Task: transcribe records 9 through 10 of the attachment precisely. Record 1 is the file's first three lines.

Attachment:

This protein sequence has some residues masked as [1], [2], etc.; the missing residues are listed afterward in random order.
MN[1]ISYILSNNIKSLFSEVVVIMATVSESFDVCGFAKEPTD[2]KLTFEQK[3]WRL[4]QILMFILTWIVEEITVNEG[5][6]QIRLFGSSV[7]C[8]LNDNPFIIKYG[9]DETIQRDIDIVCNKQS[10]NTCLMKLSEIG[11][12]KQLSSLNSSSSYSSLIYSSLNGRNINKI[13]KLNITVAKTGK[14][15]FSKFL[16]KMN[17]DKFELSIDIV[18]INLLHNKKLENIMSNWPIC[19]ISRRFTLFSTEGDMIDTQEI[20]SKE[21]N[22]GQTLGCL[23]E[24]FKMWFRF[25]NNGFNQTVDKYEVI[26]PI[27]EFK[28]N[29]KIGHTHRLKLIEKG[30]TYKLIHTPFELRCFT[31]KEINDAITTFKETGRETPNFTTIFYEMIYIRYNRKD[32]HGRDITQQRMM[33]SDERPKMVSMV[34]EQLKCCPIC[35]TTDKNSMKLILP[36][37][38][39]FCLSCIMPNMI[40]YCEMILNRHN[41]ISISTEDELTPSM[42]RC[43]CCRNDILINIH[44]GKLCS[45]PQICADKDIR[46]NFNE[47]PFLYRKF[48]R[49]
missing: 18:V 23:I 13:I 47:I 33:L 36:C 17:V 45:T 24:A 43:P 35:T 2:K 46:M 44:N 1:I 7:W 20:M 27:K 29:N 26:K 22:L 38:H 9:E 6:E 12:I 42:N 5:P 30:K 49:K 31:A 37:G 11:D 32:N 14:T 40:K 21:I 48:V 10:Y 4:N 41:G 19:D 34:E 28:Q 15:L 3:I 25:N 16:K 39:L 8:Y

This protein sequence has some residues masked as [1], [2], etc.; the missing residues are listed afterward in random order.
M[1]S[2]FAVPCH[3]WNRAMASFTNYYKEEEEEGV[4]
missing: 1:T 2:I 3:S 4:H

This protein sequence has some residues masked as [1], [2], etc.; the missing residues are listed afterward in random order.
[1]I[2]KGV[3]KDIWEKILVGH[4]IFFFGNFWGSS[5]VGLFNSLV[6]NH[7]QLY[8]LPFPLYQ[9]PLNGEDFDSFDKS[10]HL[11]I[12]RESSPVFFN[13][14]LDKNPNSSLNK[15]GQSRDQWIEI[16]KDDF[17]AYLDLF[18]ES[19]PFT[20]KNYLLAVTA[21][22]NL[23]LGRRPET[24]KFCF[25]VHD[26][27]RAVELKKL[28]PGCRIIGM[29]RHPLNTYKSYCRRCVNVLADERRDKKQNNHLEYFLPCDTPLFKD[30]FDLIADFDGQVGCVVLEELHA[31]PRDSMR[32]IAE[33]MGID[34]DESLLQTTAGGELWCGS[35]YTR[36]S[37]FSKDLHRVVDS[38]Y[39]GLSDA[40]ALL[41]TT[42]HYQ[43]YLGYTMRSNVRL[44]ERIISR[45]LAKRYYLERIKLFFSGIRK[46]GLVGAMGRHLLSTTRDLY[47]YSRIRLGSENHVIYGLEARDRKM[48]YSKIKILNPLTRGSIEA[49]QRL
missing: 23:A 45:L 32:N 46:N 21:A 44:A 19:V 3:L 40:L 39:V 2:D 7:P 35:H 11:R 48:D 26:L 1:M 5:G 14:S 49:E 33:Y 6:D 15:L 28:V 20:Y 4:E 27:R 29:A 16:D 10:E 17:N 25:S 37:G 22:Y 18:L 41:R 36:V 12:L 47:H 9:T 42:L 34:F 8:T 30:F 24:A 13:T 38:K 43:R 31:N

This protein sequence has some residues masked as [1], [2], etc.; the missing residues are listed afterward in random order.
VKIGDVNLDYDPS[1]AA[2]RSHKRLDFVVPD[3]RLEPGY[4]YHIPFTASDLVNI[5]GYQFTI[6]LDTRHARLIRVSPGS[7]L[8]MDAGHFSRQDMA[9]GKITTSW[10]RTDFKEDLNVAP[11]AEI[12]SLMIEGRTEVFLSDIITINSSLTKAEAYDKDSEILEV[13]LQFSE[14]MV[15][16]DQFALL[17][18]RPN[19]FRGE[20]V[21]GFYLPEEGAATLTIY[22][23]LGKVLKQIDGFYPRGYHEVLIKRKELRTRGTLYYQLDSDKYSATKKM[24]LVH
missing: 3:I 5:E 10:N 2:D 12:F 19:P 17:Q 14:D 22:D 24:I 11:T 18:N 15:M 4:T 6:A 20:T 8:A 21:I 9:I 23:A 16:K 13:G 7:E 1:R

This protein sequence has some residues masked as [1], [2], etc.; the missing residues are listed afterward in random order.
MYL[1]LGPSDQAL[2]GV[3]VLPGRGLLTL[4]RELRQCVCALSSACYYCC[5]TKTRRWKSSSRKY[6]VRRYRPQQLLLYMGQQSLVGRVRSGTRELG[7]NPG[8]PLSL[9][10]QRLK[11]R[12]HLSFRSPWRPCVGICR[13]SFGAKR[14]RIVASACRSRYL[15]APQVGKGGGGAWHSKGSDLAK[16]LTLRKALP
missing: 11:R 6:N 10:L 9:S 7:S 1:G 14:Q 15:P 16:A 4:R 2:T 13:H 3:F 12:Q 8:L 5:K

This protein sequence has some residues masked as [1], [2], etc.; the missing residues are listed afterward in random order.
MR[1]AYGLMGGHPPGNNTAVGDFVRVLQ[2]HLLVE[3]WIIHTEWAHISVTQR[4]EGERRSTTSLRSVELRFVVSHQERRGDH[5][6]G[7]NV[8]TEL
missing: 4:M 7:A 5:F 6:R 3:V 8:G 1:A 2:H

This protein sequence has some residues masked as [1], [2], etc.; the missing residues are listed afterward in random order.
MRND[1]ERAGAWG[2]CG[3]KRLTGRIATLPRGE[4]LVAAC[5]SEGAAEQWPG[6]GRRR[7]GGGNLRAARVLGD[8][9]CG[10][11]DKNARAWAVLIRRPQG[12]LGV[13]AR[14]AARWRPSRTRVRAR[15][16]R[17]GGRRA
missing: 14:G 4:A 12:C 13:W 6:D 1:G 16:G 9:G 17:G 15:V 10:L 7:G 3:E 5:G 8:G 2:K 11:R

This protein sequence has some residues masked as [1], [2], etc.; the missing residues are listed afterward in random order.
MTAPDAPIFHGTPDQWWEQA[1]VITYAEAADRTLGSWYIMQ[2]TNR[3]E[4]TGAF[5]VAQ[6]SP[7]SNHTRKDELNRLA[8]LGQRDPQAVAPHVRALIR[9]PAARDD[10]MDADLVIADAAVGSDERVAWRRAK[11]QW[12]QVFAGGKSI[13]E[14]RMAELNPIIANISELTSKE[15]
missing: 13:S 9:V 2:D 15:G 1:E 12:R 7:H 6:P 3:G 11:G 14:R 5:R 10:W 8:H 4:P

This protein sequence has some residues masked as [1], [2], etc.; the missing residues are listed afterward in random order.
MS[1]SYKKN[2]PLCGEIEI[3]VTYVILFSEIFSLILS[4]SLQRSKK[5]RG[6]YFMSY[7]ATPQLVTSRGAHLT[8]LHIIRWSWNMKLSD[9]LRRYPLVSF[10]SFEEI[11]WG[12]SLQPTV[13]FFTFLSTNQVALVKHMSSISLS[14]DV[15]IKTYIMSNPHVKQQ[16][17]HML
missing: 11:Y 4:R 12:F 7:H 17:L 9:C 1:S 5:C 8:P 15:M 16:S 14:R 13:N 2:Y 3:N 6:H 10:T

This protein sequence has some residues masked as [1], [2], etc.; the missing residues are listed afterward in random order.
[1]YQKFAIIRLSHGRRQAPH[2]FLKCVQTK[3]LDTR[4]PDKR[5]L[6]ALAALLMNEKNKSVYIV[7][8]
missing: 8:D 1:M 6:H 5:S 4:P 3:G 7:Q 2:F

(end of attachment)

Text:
This protein sequence has some residues masked as [1], [2], etc.; the missing residues are listed afterward in random order.
MS[1]SYKKN[2]PLCGEIEI[3]VTYVILFSEIFSLILS[4]SLQRSKK[5]RG[6]YFMSY[7]ATPQLVTSRGAHLT[8]LHIIRWSWNMKLSD[9]LRRYPLVSF[10]SFEEI[11]WG[12]SLQPTV[13]FFTFLSTNQVALVKHMSSISLS[14]DV[15]IKTYIMSNPHVKQQ[16][17]HML
missing: 11:Y 4:R 12:F 7:H 17:L 9:C 1:S 5:C 8:P 15:M 16:S 14:R 13:N 2:Y 3:N 6:H 10:T

This protein sequence has some residues masked as [1], [2], etc.; the missing residues are listed afterward in random order.
[1]YQKFAIIRLSHGRRQAPH[2]FLKCVQTK[3]LDTR[4]PDKR[5]L[6]ALAALLMNEKNKSVYIV[7][8]
missing: 8:D 1:M 6:H 5:S 4:P 3:G 7:Q 2:F